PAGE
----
orgtheory.net

sorry, you can’t replicate economics either

From the econ blogs this week, a paper by Chang and Li about whether you can replicate econ papers. Take a guess at what the answer is before you read the abstract:

Is Economics Research Replicable? Sixty Published Papers from Thirteen Journals Say “Usually Not”, by Andrew C. Chang and Phillip Li, Finance and Economics Discussion Series 2015-083. Washington: Board of Governors of the Federal Reserve System: Abstract We attempt to replicate 67 papers published in 13 well-regarded economics journals using author-provided replication files that include both data and code. Some journals in our sample require data and code replication files, and other journals do not require such files. Aside from 6 papers that use confidential data, we obtain data and code replication files for 29 of 35 papers (83%) that are required to provide such files as a condition of publication, compared to 11 of 26 papers (42%) that are not required to provide data and code replication files. We successfully replicate the key qualitative result of 22 of 67 papers (33%) without contacting the authors. Excluding the 6 papers that use confidential data and the 2 papers that use software we do not possess, we replicate 29 of 59 papers (49%) with assistance from the authors. Because we are able to replicate less than half of the papers in our sample even with help from the authors, we assert that economics research is usually not replicable. We conclude with recommendations on improving replication of economics research.

Houston, we have a problem.

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Written by fabiorojas

October 8, 2015 at 12:53 am

Posted in uncategorized

7 Responses

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  1. What percentage of top journal orgtheory/economic sociology articles do you think would replicate?

    Liked by 1 person

    jmodel

    October 8, 2015 at 4:40 am

  2. I would be thrilled if this replication movement caught on in Experimental Game Theory.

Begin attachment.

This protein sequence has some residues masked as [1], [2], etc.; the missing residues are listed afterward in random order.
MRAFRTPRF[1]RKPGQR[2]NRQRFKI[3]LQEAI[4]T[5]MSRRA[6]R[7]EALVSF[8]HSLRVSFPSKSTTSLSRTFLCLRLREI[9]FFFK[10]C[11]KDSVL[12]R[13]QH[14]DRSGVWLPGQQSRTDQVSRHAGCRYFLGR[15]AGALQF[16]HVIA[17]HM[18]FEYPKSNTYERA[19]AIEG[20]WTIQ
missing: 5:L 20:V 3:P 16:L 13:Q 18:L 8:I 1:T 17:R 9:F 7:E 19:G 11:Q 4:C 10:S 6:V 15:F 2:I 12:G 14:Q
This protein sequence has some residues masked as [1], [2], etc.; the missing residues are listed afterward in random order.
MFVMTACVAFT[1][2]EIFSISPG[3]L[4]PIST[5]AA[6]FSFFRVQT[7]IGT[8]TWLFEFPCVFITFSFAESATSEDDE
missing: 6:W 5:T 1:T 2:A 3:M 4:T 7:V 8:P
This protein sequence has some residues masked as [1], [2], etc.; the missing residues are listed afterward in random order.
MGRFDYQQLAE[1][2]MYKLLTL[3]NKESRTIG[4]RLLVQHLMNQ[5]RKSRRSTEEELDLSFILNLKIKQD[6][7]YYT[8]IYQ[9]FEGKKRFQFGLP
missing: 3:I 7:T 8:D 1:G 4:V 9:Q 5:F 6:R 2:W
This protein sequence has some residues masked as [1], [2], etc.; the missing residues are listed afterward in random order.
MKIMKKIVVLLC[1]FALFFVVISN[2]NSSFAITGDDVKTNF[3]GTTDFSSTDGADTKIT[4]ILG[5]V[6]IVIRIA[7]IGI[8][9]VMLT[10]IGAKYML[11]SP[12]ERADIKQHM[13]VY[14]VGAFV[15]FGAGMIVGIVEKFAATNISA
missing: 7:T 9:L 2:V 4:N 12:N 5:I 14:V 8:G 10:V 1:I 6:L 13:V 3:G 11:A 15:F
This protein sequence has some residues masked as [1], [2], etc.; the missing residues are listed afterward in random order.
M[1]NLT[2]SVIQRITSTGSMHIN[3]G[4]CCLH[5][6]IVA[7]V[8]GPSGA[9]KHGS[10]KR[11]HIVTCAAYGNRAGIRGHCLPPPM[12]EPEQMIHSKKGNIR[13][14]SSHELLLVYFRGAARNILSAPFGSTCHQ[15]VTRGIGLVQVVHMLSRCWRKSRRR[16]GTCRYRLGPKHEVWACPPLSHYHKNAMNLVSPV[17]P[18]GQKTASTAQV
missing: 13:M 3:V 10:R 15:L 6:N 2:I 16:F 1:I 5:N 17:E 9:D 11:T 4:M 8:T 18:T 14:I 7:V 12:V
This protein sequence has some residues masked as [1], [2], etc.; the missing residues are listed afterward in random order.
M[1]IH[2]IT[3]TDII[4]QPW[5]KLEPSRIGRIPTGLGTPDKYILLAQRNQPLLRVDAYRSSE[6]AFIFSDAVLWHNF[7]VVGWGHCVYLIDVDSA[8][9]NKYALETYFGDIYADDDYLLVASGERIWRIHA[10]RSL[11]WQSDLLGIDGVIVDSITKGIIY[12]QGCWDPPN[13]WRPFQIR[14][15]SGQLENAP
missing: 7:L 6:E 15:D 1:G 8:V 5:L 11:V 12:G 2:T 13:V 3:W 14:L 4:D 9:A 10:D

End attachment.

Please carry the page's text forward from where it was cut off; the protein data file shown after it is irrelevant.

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    michael webster

    October 8, 2015 at 1:01 pm

  3. I’m just a layman, but this reminds me of Kenneth Gergen’s Toward Transformation in Social Knowledge. I’m wondering if there’s a more up-to-date version of the history of this phenomenon. Now, I’m sure not all the failures in replication were due to the contingencies of a socially constructed reality (I mean this to survive Christian Smith’s criticisms of social construction as omnicompetent explanatory paradigm), but perhaps some are?

    BTW, in case you haven’t come across the cancer version, see In cancer science, many “discoveries” don’t hold up:

    During a decade as head of global cancer research at Amgen, C. Glenn Begley identified 53 “landmark” publications — papers in top journals, from reputable labs — for his team to reproduce. Begley sought to double-check the findings before trying to build on them for drug development.

    Result: 47 of the 53 could not be replicated. He described his findings in a commentary piece published on Wednesday in the journal Nature.

    My wife is getting her postdoc in biochemistry and biophysics, and one of the observations we both have made is that even that kind of science is getting more brittle; in one case, the particular water in a lab made their experiment succeed, where it failed in other places. Troubleshooting that was fun. So the kinds of contingencies which torpedo human sciences research seem to be popping up in the hard sciences as well.

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    labreuer

    October 8, 2015 at 4:43 pm

  4. Scientist or wizards?

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    Jesus Godoy

    October 8, 2015 at 10:19 pm

  5. It should be noted that this a very weak version of replication: get a similar qualitative result using the same data and codes; next one would ask if the results point in the same direction using and expanded or different observational data set; then you’d want to know how robust the results were to alternative but reasonable specifications. This is just basic metrics. Normally, grad students in econ are assigned to replicate a well-known empirical paper. Success is rare. I personally find the results reported here encouraging. They say that requiring submission of data and code files along with a submitted paper is working to improve research quality.

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    Fred

    October 10, 2015 at 5:40 am

  6. […] Economics […]

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